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Now a little background info. Your car comes with a little travel EVSE that is intended to ride in the trunk and be used for opportunity charging "on the road". They give you two specific plugs for specific reasons: The usual plug that works anywhere, and a NEMA 14-50 because that's what RV campsites have. Capische? That travel EVSE and funny socket is for charging at KOA, Yogi Bear and other campgrounds. It was never imagined to be an at-home socket (unless you also own an RV, which early adoptors often did).

And of course now that DC fast chargers are everywhere, the idea of RV-park charging is a bit quaint.

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They typically offer other plug dongles. Tesla sells 8 (some other makers are still catching up). But if the travel unit is not used, it's preferable to hard-wire the unit with no plug or socket at all.

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Hardwired unit: NM or UF cable enters back of unit.

Separately, automakers generally expect you're going to get a wall-unit EVSE, and do your at-home charging that way, and that unit can be hard-wired, and thus avoid NEC 2020 GFCI requirements. This also allows the EVSE to be calibrated to the available power at your house, instead of being "50A or nothing", which frequently overloads electrical services.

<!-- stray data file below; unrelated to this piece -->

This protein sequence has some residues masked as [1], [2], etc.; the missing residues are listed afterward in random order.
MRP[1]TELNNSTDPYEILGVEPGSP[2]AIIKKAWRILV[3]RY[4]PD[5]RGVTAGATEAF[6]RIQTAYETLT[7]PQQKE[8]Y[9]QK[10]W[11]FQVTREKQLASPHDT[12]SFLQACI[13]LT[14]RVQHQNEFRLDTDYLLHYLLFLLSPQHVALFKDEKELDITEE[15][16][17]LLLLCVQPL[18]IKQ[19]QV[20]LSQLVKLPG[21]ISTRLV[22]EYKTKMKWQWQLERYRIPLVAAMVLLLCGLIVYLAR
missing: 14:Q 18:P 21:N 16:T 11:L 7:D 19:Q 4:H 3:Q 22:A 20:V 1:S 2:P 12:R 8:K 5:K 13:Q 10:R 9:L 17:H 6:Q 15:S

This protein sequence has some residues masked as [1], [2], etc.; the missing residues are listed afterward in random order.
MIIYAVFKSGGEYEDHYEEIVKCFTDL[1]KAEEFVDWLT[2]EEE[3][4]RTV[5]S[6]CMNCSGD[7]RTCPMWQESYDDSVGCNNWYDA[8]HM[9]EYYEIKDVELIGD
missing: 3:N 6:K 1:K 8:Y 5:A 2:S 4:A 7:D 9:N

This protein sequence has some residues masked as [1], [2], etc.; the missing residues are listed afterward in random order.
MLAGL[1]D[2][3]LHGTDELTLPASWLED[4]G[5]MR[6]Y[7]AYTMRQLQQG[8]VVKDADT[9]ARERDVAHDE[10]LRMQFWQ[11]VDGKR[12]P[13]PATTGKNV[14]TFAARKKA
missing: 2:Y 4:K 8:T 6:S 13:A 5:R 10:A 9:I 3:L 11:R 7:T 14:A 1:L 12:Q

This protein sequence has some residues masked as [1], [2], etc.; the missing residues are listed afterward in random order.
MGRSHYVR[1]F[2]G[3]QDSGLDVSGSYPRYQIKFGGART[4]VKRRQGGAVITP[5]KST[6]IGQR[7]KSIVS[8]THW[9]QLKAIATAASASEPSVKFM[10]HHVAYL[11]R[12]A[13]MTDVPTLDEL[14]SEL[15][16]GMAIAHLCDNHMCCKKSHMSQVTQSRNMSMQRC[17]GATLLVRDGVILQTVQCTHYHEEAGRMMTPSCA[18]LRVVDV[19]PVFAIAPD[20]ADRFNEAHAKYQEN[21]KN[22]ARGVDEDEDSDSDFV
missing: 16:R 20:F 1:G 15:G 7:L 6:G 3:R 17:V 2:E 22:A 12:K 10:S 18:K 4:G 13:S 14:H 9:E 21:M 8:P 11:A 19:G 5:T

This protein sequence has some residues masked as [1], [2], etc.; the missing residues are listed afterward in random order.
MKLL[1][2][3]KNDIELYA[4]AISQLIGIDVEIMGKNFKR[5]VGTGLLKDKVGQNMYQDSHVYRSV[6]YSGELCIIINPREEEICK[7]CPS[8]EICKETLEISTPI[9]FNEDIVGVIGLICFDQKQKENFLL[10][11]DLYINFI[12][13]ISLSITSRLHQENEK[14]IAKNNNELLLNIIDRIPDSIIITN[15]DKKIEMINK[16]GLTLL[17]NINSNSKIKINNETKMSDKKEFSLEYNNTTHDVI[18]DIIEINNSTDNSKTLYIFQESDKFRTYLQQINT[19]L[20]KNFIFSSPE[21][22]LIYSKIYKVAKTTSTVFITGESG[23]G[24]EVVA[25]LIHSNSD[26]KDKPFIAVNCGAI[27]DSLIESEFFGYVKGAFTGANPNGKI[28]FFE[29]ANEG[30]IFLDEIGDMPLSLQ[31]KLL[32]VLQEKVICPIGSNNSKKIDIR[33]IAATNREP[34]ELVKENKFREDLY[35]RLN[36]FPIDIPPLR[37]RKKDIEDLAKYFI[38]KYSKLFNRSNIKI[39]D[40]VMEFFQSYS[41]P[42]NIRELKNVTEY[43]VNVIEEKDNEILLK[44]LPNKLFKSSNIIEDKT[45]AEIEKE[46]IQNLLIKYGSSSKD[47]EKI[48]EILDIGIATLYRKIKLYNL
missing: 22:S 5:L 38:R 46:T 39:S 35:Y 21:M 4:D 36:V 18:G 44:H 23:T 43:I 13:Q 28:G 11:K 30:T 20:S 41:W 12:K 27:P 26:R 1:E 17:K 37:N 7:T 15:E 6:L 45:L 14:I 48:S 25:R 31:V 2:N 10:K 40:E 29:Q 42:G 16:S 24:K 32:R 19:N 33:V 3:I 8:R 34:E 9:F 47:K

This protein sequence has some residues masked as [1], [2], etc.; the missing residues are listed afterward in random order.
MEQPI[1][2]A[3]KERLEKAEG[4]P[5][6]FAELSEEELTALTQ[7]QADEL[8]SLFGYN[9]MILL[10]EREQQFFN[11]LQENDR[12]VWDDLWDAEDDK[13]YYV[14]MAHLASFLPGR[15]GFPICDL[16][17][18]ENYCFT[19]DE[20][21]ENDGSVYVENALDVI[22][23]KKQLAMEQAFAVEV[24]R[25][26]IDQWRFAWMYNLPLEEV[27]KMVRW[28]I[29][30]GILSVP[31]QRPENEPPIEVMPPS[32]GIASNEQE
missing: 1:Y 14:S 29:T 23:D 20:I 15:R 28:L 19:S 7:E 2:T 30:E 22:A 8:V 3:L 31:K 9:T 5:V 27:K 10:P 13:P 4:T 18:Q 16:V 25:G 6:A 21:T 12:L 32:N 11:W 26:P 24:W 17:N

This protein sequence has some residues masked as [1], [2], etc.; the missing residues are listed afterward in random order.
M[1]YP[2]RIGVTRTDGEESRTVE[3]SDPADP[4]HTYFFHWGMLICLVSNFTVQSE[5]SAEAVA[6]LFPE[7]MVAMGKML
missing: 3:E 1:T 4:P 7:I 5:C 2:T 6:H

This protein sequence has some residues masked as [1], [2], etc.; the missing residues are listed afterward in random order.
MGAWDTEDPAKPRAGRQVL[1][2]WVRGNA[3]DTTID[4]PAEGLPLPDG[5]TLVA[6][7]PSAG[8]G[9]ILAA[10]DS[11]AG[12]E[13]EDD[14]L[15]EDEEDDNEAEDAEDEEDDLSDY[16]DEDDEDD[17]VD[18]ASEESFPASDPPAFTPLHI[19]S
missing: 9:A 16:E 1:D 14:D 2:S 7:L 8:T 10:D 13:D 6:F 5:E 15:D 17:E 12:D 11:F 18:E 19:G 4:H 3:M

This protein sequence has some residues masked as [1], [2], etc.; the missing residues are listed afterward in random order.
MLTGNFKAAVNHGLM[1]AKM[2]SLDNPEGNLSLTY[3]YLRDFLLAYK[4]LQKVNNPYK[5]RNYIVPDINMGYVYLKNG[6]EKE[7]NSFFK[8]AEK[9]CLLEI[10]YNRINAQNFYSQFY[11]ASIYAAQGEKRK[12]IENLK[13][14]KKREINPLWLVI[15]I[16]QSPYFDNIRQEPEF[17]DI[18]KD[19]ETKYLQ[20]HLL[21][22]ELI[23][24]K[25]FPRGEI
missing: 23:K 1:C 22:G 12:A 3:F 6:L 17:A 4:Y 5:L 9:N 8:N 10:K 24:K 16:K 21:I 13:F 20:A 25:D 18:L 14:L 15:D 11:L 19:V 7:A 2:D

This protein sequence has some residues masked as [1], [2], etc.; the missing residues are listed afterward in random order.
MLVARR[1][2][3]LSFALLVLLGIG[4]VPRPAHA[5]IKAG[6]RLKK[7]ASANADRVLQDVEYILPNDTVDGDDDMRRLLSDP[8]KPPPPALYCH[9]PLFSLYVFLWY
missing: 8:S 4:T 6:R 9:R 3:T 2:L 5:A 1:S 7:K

90% of EV novices go off the rails here. They think "Well, 14-50 must be the standard EV plug" and this misconception has caught fire. In fact, the neutral in the 14-50 plug is entirely wasted (unless you also have an RV). EVs don't use neutral. As such, here's a NEMA 6-50 socket on an EVSE. And NEC 2020 requires a GFCI for a socket but not for hardwired EVSEs (they already include a better, smarter GFCI that self-resets and can alert you if there's a problem).

And most important, a Load Calculation must be done on the house, to determine the surplus ampacity available for EV charging. This is configured into the EVSE so it can tell the car what is safe to draw. If it's plug-in, the matching-amperage breaker and socket is installed, with the appropriate dongle plug for the travel EVSE. On those, the dongle tells the car what the safe amps are. There's a microchip molded into the plug.

  • 15A = 2880 W charging. NEMA 6-15 socket or hardwired.